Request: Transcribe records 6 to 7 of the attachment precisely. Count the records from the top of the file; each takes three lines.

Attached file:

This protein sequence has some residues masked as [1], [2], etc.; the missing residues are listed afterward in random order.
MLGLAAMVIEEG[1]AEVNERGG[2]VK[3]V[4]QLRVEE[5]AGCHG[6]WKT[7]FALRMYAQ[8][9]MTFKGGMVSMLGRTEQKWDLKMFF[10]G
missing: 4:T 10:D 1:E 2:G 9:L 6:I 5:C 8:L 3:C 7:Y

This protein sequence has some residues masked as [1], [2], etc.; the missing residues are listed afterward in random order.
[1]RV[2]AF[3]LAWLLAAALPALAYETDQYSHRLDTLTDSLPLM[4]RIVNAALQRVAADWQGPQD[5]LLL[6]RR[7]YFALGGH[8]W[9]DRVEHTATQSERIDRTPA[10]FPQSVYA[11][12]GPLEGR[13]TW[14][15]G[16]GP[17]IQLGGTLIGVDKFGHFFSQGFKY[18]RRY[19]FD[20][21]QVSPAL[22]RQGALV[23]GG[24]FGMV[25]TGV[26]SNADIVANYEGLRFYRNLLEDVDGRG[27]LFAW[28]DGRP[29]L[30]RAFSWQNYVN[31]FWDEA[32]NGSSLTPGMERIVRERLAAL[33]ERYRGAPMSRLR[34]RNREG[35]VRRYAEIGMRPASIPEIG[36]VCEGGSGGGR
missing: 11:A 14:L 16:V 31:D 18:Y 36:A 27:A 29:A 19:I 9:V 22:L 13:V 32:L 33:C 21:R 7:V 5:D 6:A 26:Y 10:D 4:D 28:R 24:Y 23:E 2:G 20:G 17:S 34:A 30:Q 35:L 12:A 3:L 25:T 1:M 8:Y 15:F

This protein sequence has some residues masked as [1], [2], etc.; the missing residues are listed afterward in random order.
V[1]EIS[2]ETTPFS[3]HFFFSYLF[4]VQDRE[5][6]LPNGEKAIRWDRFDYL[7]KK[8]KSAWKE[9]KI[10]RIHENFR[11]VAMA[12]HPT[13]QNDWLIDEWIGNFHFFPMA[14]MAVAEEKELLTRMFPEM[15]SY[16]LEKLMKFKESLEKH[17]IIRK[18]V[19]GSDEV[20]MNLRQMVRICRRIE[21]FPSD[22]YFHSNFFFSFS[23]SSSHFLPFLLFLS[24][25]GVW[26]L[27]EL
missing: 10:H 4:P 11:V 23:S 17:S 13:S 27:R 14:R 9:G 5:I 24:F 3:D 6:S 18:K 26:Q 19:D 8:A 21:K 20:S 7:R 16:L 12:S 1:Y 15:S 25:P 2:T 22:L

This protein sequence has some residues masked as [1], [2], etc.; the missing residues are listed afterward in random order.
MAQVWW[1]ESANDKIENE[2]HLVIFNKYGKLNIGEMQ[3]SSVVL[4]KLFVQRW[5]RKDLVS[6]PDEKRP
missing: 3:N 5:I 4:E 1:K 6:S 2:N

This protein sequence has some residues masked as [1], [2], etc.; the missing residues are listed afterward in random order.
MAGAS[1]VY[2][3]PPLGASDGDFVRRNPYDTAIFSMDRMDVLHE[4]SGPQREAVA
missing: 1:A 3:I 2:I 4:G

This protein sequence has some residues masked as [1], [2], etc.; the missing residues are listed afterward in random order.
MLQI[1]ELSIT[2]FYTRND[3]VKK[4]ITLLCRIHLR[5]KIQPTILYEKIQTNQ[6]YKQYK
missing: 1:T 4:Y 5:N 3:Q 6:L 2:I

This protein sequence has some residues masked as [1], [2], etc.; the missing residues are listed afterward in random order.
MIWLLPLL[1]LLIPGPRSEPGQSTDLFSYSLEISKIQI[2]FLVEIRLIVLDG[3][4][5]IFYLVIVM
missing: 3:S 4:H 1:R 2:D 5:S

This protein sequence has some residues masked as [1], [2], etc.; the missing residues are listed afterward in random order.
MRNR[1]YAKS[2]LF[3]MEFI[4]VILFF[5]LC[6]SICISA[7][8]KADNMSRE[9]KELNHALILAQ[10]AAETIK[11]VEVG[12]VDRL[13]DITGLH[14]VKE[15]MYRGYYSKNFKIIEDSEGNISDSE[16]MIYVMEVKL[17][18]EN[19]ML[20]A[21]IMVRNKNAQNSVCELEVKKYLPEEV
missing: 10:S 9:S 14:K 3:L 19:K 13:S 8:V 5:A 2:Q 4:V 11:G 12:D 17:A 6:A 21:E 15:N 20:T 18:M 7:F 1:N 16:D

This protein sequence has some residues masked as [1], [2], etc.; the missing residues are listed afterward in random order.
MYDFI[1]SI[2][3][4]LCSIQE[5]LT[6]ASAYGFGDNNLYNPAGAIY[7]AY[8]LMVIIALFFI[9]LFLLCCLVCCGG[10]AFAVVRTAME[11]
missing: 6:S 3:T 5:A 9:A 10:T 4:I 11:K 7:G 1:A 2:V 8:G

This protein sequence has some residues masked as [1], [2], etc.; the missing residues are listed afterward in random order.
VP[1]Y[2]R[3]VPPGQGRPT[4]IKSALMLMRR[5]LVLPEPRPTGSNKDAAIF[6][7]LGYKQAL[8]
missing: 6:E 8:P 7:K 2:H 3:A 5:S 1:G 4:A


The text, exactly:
This protein sequence has some residues masked as [1], [2], etc.; the missing residues are listed afterward in random order.
MLQI[1]ELSIT[2]FYTRND[3]VKK[4]ITLLCRIHLR[5]KIQPTILYEKIQTNQ[6]YKQYK
missing: 1:T 4:Y 5:N 3:Q 6:L 2:I

This protein sequence has some residues masked as [1], [2], etc.; the missing residues are listed afterward in random order.
MIWLLPLL[1]LLIPGPRSEPGQSTDLFSYSLEISKIQI[2]FLVEIRLIVLDG[3][4][5]IFYLVIVM
missing: 3:S 4:H 1:R 2:D 5:S